Arestovych acknowledged that it is “technically very difficult” to determine “whether someone supports Putin or not” – and he suggested that this may have prompted the Zelenskyi government to decide it was “easier to support everyone.” ban,” although he said he was not part of those discussions.

Zelenskyy urges West to ban all Russian travelers

Even though the war in Ukraine is nearing its half-year mark, there is no blanket travel ban for Russian nationals, as Zelenskyy is proposing. Russian airlines have been banned from overflying most of Europe and North America, making it harder for Russians to travel abroad. However, Russian citizens are still free to apply for a visa to visit the United States, for example.

Nevertheless, in the past few days, some European countries have decided to limit the issuance of visas to Russians.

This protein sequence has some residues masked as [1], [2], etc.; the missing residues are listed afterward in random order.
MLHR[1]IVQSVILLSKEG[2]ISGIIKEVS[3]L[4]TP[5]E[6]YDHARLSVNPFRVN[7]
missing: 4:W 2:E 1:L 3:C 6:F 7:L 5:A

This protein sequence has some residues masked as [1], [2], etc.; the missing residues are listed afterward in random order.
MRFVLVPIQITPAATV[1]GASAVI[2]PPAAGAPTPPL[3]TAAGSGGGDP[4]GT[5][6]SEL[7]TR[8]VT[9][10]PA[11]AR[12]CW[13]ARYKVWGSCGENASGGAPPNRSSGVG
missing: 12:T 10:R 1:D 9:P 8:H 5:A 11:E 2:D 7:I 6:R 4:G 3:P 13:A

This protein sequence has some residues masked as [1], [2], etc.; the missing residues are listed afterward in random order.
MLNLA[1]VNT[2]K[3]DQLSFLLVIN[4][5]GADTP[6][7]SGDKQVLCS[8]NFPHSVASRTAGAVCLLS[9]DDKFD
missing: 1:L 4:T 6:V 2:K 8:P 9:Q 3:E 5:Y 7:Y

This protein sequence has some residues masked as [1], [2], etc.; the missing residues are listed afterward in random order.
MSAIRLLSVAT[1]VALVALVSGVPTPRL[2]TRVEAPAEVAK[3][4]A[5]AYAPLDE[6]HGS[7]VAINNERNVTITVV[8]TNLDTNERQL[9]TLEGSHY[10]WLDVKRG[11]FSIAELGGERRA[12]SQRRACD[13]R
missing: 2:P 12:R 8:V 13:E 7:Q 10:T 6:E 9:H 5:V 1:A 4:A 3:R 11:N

Finland announced it will reduce the number of available visa appointments in Russia by allocating just 100 out of 500 appointments per day for tourist visa applicants, according to Portal. Authorities in Latvia are discussing a measure to stop issuing temporary residence permits to Russians and Belarusians.

And Estonia said it would invalidate most previously issued visas to Russian nationals. Estonian Prime Minister Kaja Kallas tweeted that other European countries should “stop issuing tourist visas to Russians”.

The Czech Republic, which holds the rotating presidency of the European Union, said it plans to invite a discussion on an EU-wide visa ban for Russian tourists at an informal meeting of European foreign ministers on August 31. Czech Foreign Minister Jan Lipavsky has spoken out in favor of a ban.